How to Speak in Japanese

If you’ve ever had the desire to learn and understand Japanese, then I’ve got some wonderful news for you: You absolutely can do it!

Japanese can be thought of as two parts: there’s the speaking part, which is what most people think of when they imagine Japanese, and then there’s the written part, which is completely foreign to most people.

If you are a beginner when it comes to Japanese, then your first job is to learn how to speak in Japanese. You first priority must be to learn how to pronounce the sounds of the language, and to train your ears and mouth so that you can become comfortable with the new language.

Once you’ve got a basic mastery of how to pronounce words and construct sentences, it will be much easier for you to pick up the written part of Japanese. This is the normal and natural way that people learn their first language, and you should also use it to learn Japanese as well.

How to Pronounce Japanese Words

Japan, Kyoto, Tenryuji Temple, wooden tablet covered with text, close-up

If you speak English, then speaking Japanese will be a walk in the park for you. Unlike in English, where a single vowel can and does have multiple sounds depending on how it’s used, in Japanese each vowel has only one sound and it never changes.

Here are the five vowels in Japanese and their pronunciation:

  1. a” as in car
  2. i” as in medium
  3. u” as in luke
  4. e” as in bed
  5. o” as in go

The consonants in Japanese are pronounced the same as in English except for two things:

  1. They are not as explosive as they are in English. They are much softer
  2. The “r” sound is not quite the same

To pronounce the “r” in Japanese you put the tip of your tongue right at the top of your two front teeth (where the teeth and gums meet) and then pronounce the syllable. Try doing that and saying “robo” now.

Learning to pronounce the “r” in Japanese is probably the hardest thing you’ll have to do. Everything else is pretty downhill from there.

But there is one more thing that is a little unusual for English speakers, and that is pronouncing the “tsu” sound in Japanese.  Go ahead and say the words “eight suits” a few times. Now slow it down and try to combine the “t” at the end of “eight” with the “su” and the beginning of “suits.” That should give you the correct “tsu” sound.

Long sounds, stop sounds, and silent sounds

Japanese may only have five vowel sounds, but they use those five sounds in many different ways. You already know the basic way to use them, so let’s take a look at “long” vowel sounds.

Long sounds in Japanese are pretty common. It’s important to not to mix up the length of a regular vowel with a long one because it can and DOES change the meaning of the word.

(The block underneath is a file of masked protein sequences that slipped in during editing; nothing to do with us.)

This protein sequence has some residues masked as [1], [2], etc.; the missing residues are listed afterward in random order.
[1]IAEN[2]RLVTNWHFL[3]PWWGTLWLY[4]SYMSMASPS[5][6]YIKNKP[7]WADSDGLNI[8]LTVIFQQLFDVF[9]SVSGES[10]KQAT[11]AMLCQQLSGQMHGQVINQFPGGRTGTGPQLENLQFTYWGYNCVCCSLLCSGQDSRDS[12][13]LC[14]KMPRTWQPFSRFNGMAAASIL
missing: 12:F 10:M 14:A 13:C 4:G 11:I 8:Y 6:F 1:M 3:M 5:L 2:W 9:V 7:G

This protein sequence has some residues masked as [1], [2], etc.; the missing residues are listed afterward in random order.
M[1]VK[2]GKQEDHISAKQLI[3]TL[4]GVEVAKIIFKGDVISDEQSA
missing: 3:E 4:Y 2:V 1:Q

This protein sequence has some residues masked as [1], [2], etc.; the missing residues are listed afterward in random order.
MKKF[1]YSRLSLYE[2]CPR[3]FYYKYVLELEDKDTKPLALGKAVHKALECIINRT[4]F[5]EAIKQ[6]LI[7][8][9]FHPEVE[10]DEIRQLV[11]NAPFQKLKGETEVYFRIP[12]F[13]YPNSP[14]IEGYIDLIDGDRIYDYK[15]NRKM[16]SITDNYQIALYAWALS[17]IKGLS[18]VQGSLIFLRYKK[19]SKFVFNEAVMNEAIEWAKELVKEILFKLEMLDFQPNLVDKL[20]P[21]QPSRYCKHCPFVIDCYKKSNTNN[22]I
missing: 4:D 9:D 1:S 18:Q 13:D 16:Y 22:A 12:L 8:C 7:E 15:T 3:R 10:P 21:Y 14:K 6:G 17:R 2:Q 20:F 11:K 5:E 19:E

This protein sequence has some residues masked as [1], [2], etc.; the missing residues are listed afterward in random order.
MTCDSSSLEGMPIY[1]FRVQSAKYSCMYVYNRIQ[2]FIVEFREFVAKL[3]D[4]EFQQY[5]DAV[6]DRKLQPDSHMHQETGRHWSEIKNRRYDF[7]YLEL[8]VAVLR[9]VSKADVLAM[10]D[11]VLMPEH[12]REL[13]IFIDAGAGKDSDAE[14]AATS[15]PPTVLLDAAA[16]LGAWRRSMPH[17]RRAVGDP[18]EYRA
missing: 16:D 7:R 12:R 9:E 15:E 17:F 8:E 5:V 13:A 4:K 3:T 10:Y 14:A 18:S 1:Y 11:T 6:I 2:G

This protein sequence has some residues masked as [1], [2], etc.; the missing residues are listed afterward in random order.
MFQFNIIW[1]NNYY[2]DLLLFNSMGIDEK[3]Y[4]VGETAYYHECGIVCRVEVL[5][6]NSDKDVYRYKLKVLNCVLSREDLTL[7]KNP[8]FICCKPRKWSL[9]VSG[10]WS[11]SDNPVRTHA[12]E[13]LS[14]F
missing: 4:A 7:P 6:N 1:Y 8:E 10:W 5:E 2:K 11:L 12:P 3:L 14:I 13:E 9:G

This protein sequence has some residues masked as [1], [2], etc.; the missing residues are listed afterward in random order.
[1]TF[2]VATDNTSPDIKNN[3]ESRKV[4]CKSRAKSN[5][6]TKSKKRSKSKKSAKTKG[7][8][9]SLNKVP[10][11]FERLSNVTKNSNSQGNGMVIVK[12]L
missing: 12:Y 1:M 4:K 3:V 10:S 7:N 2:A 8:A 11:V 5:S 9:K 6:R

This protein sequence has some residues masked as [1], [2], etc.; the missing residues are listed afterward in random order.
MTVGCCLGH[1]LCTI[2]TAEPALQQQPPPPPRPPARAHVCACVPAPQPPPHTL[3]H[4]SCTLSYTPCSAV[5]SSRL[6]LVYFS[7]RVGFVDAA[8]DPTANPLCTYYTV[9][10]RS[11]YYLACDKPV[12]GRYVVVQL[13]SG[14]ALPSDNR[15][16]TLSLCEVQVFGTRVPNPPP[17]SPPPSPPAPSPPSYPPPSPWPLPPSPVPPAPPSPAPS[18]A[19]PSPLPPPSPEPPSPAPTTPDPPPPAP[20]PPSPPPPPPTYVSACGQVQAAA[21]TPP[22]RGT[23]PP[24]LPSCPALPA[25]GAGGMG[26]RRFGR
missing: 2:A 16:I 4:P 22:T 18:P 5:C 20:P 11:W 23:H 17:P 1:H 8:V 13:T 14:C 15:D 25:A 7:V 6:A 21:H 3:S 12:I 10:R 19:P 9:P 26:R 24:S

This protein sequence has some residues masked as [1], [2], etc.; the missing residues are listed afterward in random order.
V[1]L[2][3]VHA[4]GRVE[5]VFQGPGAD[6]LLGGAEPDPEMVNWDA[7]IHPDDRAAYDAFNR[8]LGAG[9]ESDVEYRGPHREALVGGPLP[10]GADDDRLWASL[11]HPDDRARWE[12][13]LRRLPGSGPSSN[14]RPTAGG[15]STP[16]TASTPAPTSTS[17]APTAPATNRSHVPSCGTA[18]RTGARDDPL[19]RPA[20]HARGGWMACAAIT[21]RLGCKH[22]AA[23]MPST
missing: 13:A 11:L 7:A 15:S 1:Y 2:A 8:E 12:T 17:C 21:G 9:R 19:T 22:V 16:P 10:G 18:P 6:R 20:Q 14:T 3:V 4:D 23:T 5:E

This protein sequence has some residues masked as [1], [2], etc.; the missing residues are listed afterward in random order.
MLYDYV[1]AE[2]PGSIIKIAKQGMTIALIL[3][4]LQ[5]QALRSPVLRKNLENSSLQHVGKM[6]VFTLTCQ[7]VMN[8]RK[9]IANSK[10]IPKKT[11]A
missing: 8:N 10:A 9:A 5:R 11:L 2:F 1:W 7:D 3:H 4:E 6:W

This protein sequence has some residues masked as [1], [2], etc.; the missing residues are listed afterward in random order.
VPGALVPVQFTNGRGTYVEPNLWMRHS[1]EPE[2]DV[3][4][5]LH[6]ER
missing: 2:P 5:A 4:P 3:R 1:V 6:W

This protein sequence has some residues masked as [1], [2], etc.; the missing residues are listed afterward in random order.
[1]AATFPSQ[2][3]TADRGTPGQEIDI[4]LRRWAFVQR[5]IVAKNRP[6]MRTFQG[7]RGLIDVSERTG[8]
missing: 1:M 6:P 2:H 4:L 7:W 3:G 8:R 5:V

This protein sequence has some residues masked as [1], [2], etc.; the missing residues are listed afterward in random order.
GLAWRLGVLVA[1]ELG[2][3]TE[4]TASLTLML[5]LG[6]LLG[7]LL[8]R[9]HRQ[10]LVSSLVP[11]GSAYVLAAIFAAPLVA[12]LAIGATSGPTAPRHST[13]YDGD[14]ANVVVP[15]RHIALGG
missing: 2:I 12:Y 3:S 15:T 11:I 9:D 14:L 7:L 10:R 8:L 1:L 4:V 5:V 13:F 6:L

To use a long vowel, simply hold the length of a normal one for twice as long. So “a” becomes “aa” and so on. There are a few ways to show that a vowel should be held twice as long. Either a line will be put above the vowel, like this “ō” or the vowel will just be repeated, like “ii”.

One final thing to note is that in Japanese, each syllable is equally stressed. It would be correct to pronounce it “ha-na-bi” (fireworks) and it would be incorrect to say it like “ha-NA-bi

Here are two words in Japanese that sound almost identical, but one has a longer vowel:

  • ojisan (pronounced like ojisan) = Uncle
  • ojiisan (pronounced like ojiisan) = Grandpa

Stop sounds on the other hand, sound like there is a slight pause in the word. Kind of like the English word “pizza” for example. Here are two words to compare and contrast stop sounds. Pay attention to the “te” sound:

  • Mite (pronounced like mite) = Look
  • Matte (pronounced like mat-“”-te) = Wait

In Romaji (Japanese words written in English letters) the stop sound is represented by a double consonant (that “tt” in the last example)

Silent Sounds are pretty simple to use and understand. Generally speaking, the only vowels that are “silent” are “i” and “u” when they are the last sound in a sentence. An example would be “desu” which sounds like “dess.”

Also, if the “i” or “u” comes right before an “s” “k” or “t” it tends to become silent. This is mainly for phonetic reasons. When you speak Japanese at a moderate or fast pace, it becomes smoother and easier to speak with these vowels becoming silent.

The word “suki” sounds like”skee”

“suki desu” which means “I like it” in Japanese sounds like “skee dess.”

Sometimes you will hear people actually pronounce these “silent” vowels. That’s not a problem, it’s fine either way. Sometimes it’s just more fluid and natural to not pronounce them.

Spoken Particles

One of the most interesting things about Japanese is the use of “spoken particles.” But what the heck does that mean?

Let’s take the topic particle “wa” for example. If I said “watashi wa Nick desu” (I am Nick) the “wa” marks the topic of the sentence, which is me in this case 🙂

Or if you said “nan desu ka” (what is this?) the “ka” particle works as a spoken question mark. Pretty cool, isn’t it?